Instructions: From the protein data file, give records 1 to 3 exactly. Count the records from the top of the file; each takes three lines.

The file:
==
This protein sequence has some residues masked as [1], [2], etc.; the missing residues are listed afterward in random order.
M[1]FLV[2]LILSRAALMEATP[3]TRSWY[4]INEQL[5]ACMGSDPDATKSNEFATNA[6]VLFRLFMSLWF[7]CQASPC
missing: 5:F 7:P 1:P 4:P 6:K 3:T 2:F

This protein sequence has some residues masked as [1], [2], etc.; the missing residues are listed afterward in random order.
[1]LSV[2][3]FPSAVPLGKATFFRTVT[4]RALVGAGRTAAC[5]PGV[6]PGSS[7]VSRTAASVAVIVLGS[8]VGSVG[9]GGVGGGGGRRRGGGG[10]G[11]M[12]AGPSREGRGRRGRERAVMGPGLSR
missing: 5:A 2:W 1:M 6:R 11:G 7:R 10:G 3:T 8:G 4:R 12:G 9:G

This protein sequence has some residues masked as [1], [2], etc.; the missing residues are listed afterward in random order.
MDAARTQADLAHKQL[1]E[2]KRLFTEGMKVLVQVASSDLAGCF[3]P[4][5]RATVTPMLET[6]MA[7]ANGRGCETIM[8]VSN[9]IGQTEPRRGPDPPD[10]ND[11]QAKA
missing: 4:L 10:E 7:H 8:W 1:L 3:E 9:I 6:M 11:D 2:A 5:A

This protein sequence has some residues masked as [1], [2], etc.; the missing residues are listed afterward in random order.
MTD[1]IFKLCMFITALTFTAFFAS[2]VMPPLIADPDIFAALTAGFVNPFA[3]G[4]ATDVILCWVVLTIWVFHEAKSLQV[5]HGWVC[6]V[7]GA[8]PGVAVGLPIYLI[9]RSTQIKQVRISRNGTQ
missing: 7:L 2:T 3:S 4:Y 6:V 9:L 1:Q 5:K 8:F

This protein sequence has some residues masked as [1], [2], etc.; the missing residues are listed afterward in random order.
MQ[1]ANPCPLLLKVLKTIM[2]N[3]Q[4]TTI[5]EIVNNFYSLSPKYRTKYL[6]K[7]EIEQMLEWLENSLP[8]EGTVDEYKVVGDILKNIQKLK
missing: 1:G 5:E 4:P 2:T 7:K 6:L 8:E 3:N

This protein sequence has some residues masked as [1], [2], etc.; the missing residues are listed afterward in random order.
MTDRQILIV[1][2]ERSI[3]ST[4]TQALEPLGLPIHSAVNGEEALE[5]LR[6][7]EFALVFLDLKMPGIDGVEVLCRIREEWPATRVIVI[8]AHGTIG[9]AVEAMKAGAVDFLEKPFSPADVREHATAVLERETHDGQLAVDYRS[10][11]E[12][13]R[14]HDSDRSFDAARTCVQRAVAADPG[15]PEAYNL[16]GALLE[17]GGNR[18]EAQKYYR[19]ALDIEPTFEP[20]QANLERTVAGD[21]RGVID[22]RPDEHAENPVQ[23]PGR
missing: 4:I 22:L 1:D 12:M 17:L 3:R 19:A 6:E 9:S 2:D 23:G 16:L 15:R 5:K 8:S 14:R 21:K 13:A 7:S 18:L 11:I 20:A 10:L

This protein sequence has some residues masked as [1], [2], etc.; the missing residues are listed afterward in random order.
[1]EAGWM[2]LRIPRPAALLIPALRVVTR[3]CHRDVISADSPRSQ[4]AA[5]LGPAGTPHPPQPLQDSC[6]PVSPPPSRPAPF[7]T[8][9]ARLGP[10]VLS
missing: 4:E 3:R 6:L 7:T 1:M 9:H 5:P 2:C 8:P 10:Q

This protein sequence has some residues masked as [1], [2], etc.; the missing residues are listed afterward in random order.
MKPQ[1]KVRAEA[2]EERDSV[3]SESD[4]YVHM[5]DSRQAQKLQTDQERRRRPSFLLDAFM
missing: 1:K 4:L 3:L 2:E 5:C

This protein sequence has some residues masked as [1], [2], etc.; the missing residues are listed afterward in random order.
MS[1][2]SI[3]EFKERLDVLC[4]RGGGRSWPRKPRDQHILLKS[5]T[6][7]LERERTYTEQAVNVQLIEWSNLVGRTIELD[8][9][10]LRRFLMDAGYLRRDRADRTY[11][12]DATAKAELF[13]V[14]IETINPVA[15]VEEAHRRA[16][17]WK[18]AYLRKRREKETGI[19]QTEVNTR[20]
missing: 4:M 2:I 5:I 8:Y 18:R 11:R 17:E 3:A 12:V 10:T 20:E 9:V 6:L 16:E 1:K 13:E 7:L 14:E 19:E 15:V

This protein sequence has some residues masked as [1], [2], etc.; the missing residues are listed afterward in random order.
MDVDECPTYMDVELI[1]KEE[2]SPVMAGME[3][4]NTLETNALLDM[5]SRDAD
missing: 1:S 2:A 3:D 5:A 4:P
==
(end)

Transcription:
This protein sequence has some residues masked as [1], [2], etc.; the missing residues are listed afterward in random order.
M[1]FLV[2]LILSRAALMEATP[3]TRSWY[4]INEQL[5]ACMGSDPDATKSNEFATNA[6]VLFRLFMSLWF[7]CQASPC
missing: 5:F 7:P 1:P 4:P 6:K 3:T 2:F

This protein sequence has some residues masked as [1], [2], etc.; the missing residues are listed afterward in random order.
[1]LSV[2][3]FPSAVPLGKATFFRTVT[4]RALVGAGRTAAC[5]PGV[6]PGSS[7]VSRTAASVAVIVLGS[8]VGSVG[9]GGVGGGGGRRRGGGG[10]G[11]M[12]AGPSREGRGRRGRERAVMGPGLSR
missing: 5:A 2:W 1:M 6:R 11:G 7:R 10:G 3:T 8:G 4:R 12:G 9:G

This protein sequence has some residues masked as [1], [2], etc.; the missing residues are listed afterward in random order.
MDAARTQADLAHKQL[1]E[2]KRLFTEGMKVLVQVASSDLAGCF[3]P[4][5]RATVTPMLET[6]MA[7]ANGRGCETIM[8]VSN[9]IGQTEPRRGPDPPD[10]ND[11]QAKA
missing: 4:L 10:E 7:H 8:W 1:L 3:E 9:I 6:M 11:D 2:A 5:A